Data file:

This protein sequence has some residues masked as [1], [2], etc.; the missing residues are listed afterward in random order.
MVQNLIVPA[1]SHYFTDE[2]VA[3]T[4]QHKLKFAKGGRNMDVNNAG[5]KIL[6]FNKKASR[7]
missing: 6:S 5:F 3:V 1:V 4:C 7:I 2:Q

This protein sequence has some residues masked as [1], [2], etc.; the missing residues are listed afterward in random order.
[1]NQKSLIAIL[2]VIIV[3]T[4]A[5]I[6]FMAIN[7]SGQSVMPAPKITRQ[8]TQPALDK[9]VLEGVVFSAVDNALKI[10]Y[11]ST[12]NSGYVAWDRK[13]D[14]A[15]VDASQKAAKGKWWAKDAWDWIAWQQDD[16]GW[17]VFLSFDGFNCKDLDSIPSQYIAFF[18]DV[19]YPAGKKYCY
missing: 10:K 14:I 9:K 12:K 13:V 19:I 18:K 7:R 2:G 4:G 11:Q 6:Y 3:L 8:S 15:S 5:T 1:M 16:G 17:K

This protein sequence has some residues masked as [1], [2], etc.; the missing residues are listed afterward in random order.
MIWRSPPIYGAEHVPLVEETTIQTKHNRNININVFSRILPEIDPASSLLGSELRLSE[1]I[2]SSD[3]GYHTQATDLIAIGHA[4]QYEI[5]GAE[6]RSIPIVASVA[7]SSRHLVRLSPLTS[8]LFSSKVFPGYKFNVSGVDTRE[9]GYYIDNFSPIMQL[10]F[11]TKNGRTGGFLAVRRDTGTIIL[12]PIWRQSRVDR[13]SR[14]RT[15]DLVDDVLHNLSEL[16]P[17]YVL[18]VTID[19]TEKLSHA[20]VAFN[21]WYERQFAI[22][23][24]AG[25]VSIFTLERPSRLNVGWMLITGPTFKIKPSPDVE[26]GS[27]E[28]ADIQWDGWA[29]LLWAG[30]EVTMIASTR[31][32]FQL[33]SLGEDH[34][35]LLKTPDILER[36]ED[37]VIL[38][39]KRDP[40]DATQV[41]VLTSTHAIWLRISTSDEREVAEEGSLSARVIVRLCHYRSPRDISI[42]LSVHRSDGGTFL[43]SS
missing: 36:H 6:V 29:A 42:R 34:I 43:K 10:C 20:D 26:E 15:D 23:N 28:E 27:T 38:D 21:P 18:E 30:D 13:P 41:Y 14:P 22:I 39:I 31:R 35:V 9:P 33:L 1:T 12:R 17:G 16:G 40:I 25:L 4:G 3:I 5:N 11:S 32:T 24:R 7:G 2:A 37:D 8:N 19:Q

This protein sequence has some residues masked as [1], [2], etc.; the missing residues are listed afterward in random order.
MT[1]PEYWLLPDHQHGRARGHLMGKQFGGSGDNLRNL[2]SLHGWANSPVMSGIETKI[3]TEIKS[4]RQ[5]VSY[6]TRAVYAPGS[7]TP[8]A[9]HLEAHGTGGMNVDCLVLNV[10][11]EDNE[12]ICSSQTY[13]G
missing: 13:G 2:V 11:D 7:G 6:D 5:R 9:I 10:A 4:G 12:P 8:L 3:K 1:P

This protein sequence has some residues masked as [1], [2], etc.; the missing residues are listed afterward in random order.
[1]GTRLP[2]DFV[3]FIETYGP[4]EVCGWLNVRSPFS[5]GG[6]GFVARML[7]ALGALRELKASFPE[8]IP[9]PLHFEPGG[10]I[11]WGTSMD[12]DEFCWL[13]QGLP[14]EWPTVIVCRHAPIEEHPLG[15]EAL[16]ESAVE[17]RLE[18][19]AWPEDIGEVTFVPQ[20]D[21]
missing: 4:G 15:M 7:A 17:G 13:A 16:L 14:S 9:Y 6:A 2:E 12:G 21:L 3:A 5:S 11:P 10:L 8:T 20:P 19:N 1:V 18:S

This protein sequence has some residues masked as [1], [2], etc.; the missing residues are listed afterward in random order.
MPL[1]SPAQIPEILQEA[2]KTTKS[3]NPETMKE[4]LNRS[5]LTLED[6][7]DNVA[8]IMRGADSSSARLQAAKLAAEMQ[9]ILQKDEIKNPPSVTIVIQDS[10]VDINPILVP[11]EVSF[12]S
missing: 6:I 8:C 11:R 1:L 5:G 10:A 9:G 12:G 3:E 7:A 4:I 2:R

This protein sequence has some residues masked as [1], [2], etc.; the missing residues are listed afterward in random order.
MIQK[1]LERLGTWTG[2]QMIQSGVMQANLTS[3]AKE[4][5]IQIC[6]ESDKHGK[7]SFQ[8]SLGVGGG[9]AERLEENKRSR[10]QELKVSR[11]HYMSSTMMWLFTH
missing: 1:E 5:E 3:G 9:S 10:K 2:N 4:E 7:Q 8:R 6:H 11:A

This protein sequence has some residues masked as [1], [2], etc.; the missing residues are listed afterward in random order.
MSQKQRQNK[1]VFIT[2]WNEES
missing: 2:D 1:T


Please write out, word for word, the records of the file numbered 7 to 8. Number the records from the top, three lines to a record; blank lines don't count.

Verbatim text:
This protein sequence has some residues masked as [1], [2], etc.; the missing residues are listed afterward in random order.
MIQK[1]LERLGTWTG[2]QMIQSGVMQANLTS[3]AKE[4][5]IQIC[6]ESDKHGK[7]SFQ[8]SLGVGGG[9]AERLEENKRSR[10]QELKVSR[11]HYMSSTMMWLFTH
missing: 1:E 5:E 3:G 9:S 10:K 2:N 4:E 7:Q 8:R 6:H 11:A

This protein sequence has some residues masked as [1], [2], etc.; the missing residues are listed afterward in random order.
MSQKQRQNK[1]VFIT[2]WNEES
missing: 2:D 1:T